Blog Post 1: School Based Health Centers: Introduction
This is the first in a six-part blog series, by our guest and graduate from the Cornell Institute on Public Affairs, Elisabeth Lembo.
There is an urgent need to expand access to healthcare to students, primarily in rural regions. This is particularly true in New York State, where there is a large population of students in rural regions. In New York, access to School Based Health Center (SBHC) interventions are primarily found in New York City – with far fewer placed in the rural regions.
The specific definition of a SBHC varies by state. In New York, they are defined by the New York State Department of Health as: “a licensed school-based health, dental, or mental health clinic [that] is located in a school facility of a school district or BOCES and [that] is operated by an entity other than the district of BOCES, and will provide health, dental, and mental health services during school hours and/or non-school hours to school-age and pre-school children”.
Given SBHCs’ convenient location within a school, a key advantage of the model is their accessibility to the communities that they serve. According to The American Academy of Pediatrics, SBHCs are recommended because they serve as: “one model of a system of health care delivery that provides a health care ‘safety net’ for children and adolescents who are uninsured or underinsured or represent special populations who do not regularly access health care” (Community Preventative Services Task Force, 2016).
SBHCs and New York State
Given that educational attainment is a social determinant of health, SBHCs are considered a key intervention as they directly provide health service and may indirectly improve educational outcomes (Gregg et al., 2019). For example, one study found an enhanced sense of school connectedness, that is, “the belief by students that adults in school care about their learning as well as about them as individuals” (Bersamin et al., 2019). And, many other studies have cited declines in absenteeism among students at schools upon implementation of SBHCs.
As of March 1, 2019, New York State has 262 approved operating SBHCs. Of these, 164 (63%) operate in NYC 5 boroughs, while 98 (37%) are in the rest of the state. The majority are in Urban and Suburban classified regions, while there are 43 (16%) in Rural Areas (New York State Department of Health, 2020). There is ample space for expansion of SBHCs into rural regions in New York State, and, the state offers funds to support with this work. One major leader in the SBHC field for rural New York State is the Bassett Healthcare Network, based out of Cooperstown, New York. Bassett, which operates dozens of centers, has advanced and refined their SBHC model over the course of roughly two decades. Check back soon for Blog Post 2: The Case for School Based Health Centers in Rural New York.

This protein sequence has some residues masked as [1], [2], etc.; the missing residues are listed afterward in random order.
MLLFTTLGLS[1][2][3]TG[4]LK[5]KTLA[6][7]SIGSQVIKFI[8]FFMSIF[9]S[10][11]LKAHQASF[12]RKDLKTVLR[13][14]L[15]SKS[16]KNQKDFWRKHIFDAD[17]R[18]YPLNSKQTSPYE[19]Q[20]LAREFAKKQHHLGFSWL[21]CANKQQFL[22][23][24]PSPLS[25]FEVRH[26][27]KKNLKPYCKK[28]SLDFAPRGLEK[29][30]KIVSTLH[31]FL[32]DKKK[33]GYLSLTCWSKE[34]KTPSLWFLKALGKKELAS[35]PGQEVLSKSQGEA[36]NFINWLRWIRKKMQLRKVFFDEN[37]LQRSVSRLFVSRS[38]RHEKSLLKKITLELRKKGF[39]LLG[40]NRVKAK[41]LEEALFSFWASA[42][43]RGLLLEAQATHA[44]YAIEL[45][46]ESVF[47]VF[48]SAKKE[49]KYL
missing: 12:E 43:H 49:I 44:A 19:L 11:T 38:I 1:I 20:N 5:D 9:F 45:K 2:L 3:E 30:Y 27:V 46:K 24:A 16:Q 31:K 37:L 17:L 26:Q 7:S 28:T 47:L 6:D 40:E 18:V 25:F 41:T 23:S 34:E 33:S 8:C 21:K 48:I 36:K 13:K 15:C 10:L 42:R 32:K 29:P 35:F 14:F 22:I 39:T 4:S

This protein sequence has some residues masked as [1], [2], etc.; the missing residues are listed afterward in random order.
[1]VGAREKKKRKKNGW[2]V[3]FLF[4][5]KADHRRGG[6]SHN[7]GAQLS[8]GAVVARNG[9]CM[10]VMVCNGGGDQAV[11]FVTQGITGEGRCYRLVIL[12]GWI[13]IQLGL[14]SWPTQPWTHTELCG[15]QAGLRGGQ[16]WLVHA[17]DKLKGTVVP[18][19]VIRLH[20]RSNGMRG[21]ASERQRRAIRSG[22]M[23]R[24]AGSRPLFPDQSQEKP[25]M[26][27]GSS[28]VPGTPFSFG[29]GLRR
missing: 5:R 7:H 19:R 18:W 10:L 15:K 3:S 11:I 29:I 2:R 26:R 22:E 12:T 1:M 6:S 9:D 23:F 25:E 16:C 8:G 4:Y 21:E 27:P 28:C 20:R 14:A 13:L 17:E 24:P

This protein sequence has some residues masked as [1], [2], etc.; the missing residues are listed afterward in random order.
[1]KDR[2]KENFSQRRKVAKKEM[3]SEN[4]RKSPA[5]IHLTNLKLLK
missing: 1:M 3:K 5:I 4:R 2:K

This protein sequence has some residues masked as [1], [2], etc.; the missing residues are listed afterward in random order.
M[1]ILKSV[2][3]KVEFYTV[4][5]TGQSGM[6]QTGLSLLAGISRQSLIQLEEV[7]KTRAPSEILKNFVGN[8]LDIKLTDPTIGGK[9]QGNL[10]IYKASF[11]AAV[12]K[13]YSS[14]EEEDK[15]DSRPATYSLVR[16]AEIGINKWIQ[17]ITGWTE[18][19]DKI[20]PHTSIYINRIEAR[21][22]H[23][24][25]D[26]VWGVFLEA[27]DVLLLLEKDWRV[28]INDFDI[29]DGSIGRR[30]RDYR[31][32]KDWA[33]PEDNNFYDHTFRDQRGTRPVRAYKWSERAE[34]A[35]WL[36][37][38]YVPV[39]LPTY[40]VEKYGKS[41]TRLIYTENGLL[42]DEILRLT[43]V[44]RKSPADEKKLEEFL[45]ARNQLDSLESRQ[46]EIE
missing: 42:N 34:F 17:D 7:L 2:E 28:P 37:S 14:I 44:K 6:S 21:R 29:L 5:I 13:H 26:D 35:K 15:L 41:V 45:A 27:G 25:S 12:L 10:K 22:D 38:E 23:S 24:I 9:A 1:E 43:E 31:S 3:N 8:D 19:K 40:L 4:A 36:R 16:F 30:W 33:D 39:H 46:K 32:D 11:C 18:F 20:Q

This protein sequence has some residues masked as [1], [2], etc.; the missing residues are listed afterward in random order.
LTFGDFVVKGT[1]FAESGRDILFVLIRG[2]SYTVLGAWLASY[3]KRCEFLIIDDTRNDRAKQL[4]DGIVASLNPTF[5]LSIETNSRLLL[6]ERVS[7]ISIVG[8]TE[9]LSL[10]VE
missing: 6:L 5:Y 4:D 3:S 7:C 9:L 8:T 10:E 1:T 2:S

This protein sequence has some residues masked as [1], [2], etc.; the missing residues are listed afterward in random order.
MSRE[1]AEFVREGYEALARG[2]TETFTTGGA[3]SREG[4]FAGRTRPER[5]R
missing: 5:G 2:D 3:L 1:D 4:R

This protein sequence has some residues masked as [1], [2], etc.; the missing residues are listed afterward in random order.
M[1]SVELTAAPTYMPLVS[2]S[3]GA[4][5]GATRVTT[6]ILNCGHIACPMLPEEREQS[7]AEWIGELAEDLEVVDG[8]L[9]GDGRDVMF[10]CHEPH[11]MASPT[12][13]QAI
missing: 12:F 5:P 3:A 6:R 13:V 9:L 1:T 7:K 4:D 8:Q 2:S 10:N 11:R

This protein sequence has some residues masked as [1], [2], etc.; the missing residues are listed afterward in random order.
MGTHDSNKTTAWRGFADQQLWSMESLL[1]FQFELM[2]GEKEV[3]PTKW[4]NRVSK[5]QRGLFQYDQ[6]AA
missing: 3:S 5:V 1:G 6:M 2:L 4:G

New York State Department of Health, 2019.
To learn more about New York State SBHC Guidelines, start by exploring the School Based Health Alliance of New York.
Additional Information Includes:
To gain more about SBHCs in the United States:
Bersamin, M., Coulter, R. W. S., Gaarde, J., Garbers, S., Mair, C., & Santelli, J. (2019). School-Based Health Centers and School Connectedness. Journal of School Health, 89(1), 11–19. https://doi.org/10.1111/josh.12707
Gregg, A., Kim, J., Tak, H. J., Wang, H., Tibbits, M., & Webhi, N. (2019). Money, Managed Care, and Medicaid Initiatives Matter: Patient-centered Medical Home Capacity in School-based Health Centers. Journal of Health Care for the Poor and
Underserved, 30(1), 202–220. https://doi.org/10.1353/hpu.2019.0016
New York School-Based Health Alliance. (2020). NY SBHCs Map | NYSBHA. https://nysbha.org/about-us/ny-sbhcs-map/ (Community Preventative Services Task Force, 2016).
New York State Department of Health. (2020). School-Based Health Centers Fact Sheet (SBHC). https://www.health.ny.gov/statistics/school/skfacts.htm